Developing a Pre-Spawn Shallow Pattern
As pre-spawn bass transition from deep water to a shallow water pattern, many anglers automatically assume the fish will be caught against the bank. The shoreline will start to get a lot of pressure from bank beaters that will pick up a fish here and there, but many anglers do not realize only a small percentage of bass will be relating to isolated shallow cover near the shoreline.
While fish are being caught shallow near the bank, tournament anglers looking for a limit will be taking the time to look for irregular features in structure near shallow areas and close to deep water. It is better to catch five bass with five casts than it is to catch five bass from five spots and five hundred casts. 3:00 PM comes too quickly to spend all day looking for shallow bass. Here is how to pattern pre-spawn bass before you even launch.
By carefully studying a good contour map of the lake you intend to fish can make the difference once you are on the water. Look for shallow areas near the shore that is in relation to rapid drops between five and seven feet or more. The steeper the drop is the better the area will be. Areas from the main lake toward the backs of creeks and warmer water such as secondary banks, secondary points, long extended flats and ledges, and deeper shore lines with ample cover can be gold mines.
It may not be possible to find a good map of the lake you will be fishing; this is when technology can be an angler’s best friend. Websites such as Google Earth and Navionics can show you structure changes that you can pinpoint on your Humminbird after you get out on the water. Even cell phone apps are now available to assist anglers in locating structure.
These shallow areas that hold pre-spawn fish vary in appearance but they do have a common characteristic: they are all close to deep water. For structure to be productive it must provide bass with essential necessities and deep water is one of them. Deep water provides security and an escape route and in an environment where bigger fish eat smaller fish this is a basic instinct all fish need to satisfy. Bass also gather in areas that provide forage in the pre-spawn and structure provides bait fish the same security as it does the larger predators.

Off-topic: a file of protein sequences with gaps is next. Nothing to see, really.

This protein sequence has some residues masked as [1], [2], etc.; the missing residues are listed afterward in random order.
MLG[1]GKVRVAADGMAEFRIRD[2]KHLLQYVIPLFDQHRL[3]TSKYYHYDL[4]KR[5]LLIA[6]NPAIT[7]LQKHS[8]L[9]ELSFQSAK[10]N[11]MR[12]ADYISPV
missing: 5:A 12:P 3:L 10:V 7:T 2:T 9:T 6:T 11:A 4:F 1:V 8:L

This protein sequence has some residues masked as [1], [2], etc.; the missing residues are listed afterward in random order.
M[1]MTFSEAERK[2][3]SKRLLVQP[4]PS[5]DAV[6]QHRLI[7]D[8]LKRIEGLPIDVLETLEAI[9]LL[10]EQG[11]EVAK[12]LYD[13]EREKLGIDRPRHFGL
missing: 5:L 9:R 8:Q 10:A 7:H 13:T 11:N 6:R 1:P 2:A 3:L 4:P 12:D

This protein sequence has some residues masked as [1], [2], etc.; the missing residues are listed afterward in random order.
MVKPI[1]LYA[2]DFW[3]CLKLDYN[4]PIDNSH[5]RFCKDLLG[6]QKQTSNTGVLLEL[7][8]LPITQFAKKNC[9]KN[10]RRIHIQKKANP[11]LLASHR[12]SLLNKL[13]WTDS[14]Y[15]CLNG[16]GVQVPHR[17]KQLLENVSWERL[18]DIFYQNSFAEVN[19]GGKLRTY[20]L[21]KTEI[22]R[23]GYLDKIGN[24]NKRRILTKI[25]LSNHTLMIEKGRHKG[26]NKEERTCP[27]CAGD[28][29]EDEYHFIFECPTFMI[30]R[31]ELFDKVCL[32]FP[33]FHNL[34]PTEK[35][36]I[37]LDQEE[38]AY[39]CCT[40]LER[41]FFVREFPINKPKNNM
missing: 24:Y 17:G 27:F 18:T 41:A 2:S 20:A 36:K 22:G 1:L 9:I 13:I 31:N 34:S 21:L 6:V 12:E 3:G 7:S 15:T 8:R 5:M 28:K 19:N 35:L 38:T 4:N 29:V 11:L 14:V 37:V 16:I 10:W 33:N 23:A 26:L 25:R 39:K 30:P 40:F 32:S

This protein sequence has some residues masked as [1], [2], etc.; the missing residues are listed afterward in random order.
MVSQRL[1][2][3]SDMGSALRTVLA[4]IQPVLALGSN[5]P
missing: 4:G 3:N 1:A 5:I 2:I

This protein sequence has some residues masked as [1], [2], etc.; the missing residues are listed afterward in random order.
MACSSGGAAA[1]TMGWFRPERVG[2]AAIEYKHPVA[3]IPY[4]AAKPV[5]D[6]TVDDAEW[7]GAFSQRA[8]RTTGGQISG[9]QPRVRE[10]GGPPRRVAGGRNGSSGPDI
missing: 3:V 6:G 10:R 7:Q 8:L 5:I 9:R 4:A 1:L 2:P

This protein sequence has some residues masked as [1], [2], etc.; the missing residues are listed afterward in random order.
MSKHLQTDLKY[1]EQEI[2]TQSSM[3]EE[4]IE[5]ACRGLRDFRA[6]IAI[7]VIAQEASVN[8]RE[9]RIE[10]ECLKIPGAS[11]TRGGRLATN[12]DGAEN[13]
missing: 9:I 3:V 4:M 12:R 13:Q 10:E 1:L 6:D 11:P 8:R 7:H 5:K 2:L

Studying a body of water beforehand is a great investment of an angler’s time. Even when pre-fishing days are available the time on the water is a valuable commodity. Many anglers rely on their ability to read a shoreline, and this will give some clues as that what is going on beneath the surface of the water, but it can also be misleading.
This is why a map is so important. If you can locate an area such as a shallow shoreline shelf that follows along the bank near deep water it could be a great spot. However using a contour map you will be able to look for changes in the attributes in the structure of the shelf such as deep depressions, crevices or ditches that serve as travel routes and ambush points for bass. Find these areas and you just found a honey hole. Once you’re on the water you can head straight to these areas and then break the structure down and locate bass on your Humminbird.
Shallow patterns in the pre-spawn are without a doubt the most productive fishing of the year, but with a little homework the fishing can be even better. Shallow points, humps, and ridges hold bass for a reason. They provide everything bass need. Anglers that learn this can then focus on which baits to use to match the forage the bass in these areas have gathered to feed on. Search baits such as crankbaits, jigs and soft plastics are productive pre-spawn lures and with the time invested in finding the location will pay off on the water as these search baits are used to find the pattern within the pattern.